She has a point. Last spring, I maybe, sort of, took advantage of Mom’s tendency to sign permission slips without reading them. The “summer mission trip” she signed off on was actually two months in a rural village just south of Tijuana. I left out the Mexico part until I texted her as our bus passed border security.
As a general principle, my mother is not a fan of Mexico.
She taps her slippered foot on the hardwood. "Where were you, Robyn?"
Robyn. A tiny flame flickers in my gut whenever she calls me that. My first name is Dalia. I've only gone by my middle name since Papi died. Not my choice.
I skirt my eyes away from Mom’s determined stare. She's not usually this invested in lecturing me.
And in the other corner, also anxious to return to the ring, let me re-introduce.... ArwenWriter
I know what you’re thinking. Trolls; nasty, ugly creatures that live in caves and under bridges. And you’d be right, for the most part.
I come from a long line of proud, ugly bridge trolls. It’s what we do. We guard bridges, take tolls, and occasionally grind bones to make our bread.
Well, sort of.
See, I’m not really a normal troll. I guess you could call me the black sheep of the family. Maybe not a sheep though, since my family eats those. I’m pretty sure they don’t want to eat me. I’m a vegetarian, which doesn’t sit well with them at all because the main staple of troll life is bone-bread. Made from…you know…bones.
Truthfully, I prefer to eat things that didn’t scream in fear when they died. Like berries, mushrooms, and whatever I can poach from the farmer’s crops at the edge of the forest. I’m not proud of stealing the food, but at least I’m not trying to eat the farmer. One night I took my baby sister, Ivy, with me, and things got a little ugly. She’s three, and big for a troll of her age. Anyway, the farmer’s dogs chased us out of the tomato patch, and, well, my sister was hungry. Let’s just say the farmer has one less dog now.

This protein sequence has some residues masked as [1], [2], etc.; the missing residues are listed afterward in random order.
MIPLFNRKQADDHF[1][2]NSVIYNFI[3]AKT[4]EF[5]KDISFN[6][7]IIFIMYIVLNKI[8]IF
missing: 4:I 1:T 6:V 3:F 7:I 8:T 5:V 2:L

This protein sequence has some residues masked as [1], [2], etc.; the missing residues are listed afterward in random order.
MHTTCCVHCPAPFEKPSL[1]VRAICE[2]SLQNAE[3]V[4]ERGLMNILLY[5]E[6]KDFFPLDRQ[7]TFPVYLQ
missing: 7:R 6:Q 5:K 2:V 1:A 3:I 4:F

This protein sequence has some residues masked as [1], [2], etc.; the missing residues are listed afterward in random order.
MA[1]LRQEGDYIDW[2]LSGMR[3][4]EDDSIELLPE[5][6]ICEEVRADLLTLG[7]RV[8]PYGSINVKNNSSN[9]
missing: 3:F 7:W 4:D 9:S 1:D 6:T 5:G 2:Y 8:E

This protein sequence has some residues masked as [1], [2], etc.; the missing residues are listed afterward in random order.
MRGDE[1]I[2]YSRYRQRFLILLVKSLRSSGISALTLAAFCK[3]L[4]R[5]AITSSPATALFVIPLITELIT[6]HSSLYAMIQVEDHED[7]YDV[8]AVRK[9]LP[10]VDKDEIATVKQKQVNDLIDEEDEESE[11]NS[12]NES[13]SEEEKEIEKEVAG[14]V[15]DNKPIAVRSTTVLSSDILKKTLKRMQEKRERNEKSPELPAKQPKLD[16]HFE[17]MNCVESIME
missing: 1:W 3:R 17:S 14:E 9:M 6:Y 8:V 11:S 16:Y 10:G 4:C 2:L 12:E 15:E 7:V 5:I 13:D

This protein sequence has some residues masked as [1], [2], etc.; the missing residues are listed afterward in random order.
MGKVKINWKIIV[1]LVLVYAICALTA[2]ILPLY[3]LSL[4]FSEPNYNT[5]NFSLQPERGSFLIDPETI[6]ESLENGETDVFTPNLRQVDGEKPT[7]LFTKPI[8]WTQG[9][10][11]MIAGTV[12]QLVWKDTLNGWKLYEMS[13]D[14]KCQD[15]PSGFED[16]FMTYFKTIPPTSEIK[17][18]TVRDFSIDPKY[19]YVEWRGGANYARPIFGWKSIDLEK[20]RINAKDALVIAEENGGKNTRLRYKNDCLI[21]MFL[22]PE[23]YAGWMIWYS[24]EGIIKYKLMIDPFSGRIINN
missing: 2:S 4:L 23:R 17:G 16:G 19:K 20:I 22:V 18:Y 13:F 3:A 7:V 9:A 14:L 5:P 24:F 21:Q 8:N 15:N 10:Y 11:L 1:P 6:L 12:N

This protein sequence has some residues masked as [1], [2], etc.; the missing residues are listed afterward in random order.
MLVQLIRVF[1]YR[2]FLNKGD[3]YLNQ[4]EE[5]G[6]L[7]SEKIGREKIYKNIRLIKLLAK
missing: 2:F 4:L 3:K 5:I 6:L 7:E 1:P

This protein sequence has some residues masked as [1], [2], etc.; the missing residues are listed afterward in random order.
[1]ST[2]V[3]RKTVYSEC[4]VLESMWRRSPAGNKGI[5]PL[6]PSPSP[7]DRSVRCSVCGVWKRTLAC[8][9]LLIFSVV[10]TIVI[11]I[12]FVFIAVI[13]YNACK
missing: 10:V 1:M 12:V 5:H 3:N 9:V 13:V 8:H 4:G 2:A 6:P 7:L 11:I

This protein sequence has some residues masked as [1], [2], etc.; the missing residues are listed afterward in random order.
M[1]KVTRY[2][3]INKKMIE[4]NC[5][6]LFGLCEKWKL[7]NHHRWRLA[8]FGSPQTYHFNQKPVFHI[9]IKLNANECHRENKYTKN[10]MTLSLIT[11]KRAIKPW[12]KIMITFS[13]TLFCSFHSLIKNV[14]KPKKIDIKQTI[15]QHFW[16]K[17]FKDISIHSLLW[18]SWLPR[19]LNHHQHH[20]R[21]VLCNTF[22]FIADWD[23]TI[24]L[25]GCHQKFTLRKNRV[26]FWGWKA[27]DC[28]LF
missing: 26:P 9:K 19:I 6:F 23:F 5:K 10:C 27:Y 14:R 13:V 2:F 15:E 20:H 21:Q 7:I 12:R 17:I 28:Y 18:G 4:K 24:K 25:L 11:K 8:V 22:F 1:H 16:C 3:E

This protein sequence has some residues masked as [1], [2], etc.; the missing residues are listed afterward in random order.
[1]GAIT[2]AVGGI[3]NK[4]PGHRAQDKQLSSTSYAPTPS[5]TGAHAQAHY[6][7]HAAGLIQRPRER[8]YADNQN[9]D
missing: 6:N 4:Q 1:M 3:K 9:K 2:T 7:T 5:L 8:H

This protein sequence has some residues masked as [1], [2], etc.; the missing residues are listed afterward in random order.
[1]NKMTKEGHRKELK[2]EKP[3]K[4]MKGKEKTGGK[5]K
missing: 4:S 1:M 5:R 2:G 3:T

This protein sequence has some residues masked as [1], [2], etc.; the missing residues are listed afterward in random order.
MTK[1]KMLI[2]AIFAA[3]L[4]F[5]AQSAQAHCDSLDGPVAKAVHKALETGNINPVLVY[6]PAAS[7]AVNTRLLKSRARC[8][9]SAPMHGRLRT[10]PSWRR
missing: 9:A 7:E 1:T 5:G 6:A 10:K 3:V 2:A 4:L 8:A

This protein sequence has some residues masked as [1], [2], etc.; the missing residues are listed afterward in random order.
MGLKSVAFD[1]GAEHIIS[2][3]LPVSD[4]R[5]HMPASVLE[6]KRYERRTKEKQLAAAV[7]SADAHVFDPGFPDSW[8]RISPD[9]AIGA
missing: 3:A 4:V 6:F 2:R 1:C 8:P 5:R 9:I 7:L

I won’t make that mistake again.
I just wish I could say the same thing about my current situation. Unfortunately the mistake I keep repeating involves breathing, according to my exceptionally foul-tempered cousin, Rot.
“Line ‘em up, boys.” Rot’s deep, grumbling voice says maliciously.
As I look up at the sky, which is also in line with my feet, I wonder what I am to be used for today. The thick vine wrapped around said feet suggests something that involves swinging. Or torture. All the same, really.
“It’s a good day for bowling, eh, River?”
Great. I would reply, but he’s conveniently wrapped another vine around my mouth. I settle for rolling my eyes.
The bulky trolls with Rot gather nearby, placing something on the ground, trying to painstakingly place whatever they have in a small pile. I hope it’s mushrooms; something soft that won’t leave a mark on my face. I twist my head to get a better look, causing blood to rush even faster to my head. When they move, a patch of angry-looking forest gnomes stand glowering at me, tied up more tightly than I am. One of them bares his teeth at me. He looks rabid. Or hungry.
On second thought, maybe I could just pass out now and get this over with.
The gnome snaps his teeth eagerly and I cringe. This day is going downhill fast. The trolls line up on either side of the path I will take to collide with the captive gnomes. I see flashes of silver and gold. They’re taking bets and it’s not even past breakfast.
Rot pulls me back, his dark chuckle close to my ear.
Remember the WRiTE CLUB motto, it’s not about the last man/woman standing, it’s about who knocks the audience out!